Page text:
thinking like a customer

thinking like a customer

Right-Brain Business Goals (I)

By on July 8, 2009

Much has been written recently about right-brain thinking—and it is long overdue. Business has traditionally been left-brained, but its ability to search for greater efficiencies and to innovate while lowering costs has reached a plateau. The new opportunity to take performance to the next level is through right-brain thinking. A shift to this approach signifies a renewal in strategy back to the way our customers us want to interact with them.

One of the thought leaders in this category is Dan Pink, most deliberately in A Whole New Mind: Why Right-Brainers Will Rule the Future. Right-brainers reason holistically, recognize patterns and interpret emotions. Here are some reference points:
• Right-brain interprets things simultaneously, while the left brain is sequential.
• Right-brain specializes in context; while the left brain sees text.
• Right-brain synthesizes the big picture; while the left brain analyzes details.
• Right-brain focuses on relationships; while the left brain focuses on categories.

Right-brain people tend to approach every business situation from the customer's point of view. Customer-centered thinking puts us in a position to notice things we hadn't noticed before; the more vigorous the reorientation in this direction, the greater the potential for innovation and breakthroughs in our business. It puts demands on our imagination. It enlarges our approach to decision-making and sets it free. The ‘Freedom' graphic with this post was designed by Frederic Terral, founder/designer, and is an incredibly creative take on the opportunities that right-brain thinking presents.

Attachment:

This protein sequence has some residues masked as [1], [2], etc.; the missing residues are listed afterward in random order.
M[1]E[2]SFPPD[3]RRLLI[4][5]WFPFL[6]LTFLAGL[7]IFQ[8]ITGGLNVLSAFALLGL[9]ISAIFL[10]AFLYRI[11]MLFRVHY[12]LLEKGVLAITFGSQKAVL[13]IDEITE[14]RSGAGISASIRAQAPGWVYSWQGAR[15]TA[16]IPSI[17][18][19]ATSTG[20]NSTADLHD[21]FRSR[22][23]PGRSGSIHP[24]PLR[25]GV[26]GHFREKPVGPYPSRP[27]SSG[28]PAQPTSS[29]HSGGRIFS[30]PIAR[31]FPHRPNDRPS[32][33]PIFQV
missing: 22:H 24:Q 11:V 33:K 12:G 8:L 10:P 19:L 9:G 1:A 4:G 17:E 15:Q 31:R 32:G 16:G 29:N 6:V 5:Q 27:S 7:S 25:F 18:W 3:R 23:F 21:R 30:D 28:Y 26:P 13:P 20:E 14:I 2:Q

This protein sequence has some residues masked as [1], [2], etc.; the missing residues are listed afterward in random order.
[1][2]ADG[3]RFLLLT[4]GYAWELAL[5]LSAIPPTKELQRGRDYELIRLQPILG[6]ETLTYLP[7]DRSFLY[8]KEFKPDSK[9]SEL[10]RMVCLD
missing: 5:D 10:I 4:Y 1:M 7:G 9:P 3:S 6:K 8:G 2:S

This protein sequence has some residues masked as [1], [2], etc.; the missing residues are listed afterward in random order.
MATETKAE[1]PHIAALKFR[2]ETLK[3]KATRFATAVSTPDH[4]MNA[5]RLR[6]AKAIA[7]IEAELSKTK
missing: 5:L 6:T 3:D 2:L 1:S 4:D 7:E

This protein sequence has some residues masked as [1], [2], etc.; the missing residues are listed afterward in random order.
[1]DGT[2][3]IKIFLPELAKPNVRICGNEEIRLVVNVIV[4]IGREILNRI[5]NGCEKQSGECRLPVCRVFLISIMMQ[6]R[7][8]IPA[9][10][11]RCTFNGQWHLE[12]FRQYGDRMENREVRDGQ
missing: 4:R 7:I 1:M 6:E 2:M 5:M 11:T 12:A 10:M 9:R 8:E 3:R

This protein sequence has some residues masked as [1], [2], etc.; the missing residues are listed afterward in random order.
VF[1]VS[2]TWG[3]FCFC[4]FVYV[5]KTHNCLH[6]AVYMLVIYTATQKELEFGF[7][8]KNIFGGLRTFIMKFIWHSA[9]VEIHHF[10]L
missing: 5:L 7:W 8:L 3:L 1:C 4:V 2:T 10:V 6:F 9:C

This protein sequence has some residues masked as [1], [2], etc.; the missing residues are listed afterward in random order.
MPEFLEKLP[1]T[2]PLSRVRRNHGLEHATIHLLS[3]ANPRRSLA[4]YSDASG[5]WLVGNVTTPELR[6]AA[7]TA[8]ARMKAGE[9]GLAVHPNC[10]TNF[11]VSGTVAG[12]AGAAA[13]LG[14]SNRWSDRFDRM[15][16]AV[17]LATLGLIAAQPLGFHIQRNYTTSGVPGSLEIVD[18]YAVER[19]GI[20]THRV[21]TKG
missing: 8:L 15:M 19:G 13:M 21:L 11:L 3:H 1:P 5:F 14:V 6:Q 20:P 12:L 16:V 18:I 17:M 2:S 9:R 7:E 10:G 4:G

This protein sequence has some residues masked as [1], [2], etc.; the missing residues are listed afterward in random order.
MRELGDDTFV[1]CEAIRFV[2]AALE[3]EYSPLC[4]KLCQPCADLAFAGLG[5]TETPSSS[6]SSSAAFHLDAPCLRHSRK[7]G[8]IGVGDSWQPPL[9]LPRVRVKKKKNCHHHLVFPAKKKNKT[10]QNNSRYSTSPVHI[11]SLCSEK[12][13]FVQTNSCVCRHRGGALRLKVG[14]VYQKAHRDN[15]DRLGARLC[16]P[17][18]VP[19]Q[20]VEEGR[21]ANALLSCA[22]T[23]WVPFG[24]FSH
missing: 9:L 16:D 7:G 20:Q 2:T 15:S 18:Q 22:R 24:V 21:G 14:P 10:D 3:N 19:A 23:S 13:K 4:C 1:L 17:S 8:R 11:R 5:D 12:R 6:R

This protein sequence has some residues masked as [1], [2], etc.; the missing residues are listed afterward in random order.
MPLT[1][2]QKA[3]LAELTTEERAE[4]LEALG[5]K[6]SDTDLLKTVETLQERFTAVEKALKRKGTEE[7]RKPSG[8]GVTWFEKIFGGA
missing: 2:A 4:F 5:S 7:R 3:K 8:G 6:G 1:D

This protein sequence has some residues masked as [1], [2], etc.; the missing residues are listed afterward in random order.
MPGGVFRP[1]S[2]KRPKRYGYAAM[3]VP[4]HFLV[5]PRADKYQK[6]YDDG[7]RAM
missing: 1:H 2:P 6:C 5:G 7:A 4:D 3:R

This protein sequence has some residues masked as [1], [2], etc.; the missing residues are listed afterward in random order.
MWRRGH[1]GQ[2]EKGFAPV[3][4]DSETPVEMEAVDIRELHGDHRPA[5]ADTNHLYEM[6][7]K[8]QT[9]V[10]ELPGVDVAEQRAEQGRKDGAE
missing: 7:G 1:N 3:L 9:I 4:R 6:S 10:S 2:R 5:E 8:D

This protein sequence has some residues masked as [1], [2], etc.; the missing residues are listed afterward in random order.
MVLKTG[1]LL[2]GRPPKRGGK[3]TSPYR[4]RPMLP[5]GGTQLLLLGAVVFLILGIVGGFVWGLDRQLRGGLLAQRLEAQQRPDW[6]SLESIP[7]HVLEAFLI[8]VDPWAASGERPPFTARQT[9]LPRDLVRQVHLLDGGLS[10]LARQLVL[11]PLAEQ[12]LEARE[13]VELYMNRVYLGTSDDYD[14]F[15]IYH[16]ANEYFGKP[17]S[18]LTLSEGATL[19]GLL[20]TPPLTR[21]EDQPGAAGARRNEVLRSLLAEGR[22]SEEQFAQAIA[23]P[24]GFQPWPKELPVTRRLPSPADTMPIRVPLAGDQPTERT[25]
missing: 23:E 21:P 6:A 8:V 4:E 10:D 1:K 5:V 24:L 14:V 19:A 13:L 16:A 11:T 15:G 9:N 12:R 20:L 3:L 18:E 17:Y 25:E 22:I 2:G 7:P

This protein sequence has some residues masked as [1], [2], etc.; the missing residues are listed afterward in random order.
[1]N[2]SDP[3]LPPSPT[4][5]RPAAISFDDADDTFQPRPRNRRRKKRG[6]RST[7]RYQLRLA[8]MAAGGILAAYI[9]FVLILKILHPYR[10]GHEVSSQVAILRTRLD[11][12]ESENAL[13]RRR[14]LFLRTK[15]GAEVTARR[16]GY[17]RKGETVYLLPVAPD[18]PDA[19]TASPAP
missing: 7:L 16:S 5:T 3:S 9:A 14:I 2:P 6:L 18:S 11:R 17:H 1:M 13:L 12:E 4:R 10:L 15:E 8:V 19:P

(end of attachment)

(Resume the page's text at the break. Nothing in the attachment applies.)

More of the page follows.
A right-brain approach can also serve as a lie detector for our products and services that were created in an analog world. In the face of technological advances, Pink calls this ‘high-touch", with credit given Megatrends author, John Naisbitt, who wrote, "Whenever new technology is introduced into society, there must be a counterbalancing human response—that is, high touch."

Right brain thought is a specialty skill (just as left-brain thought is) and should force our organizations to challenge each decision with a test of how it will affect the customer. The most distinctive feature of a customer-centric business is the way it implicitly anticipates and responds to the changes that are induced and valued by its customers. Certainly there will be tension between the right- and left-brain approaches to serving customers. It should not be an obstacle to performance, but, instead, one of its prime resources. It should energize us. It should balance our strategy as both sides work together.

There is a whole new category of business performance in which both sides must work together. Right-brain thinking is essential to catalyze our services and to temper the narrowness of left-brain solutions. Being customer-centric is right-brained and expansive. Part II of this post will address how we can actually propel this underutilized perspective to set right-brain business goals that will jump-start business growth.


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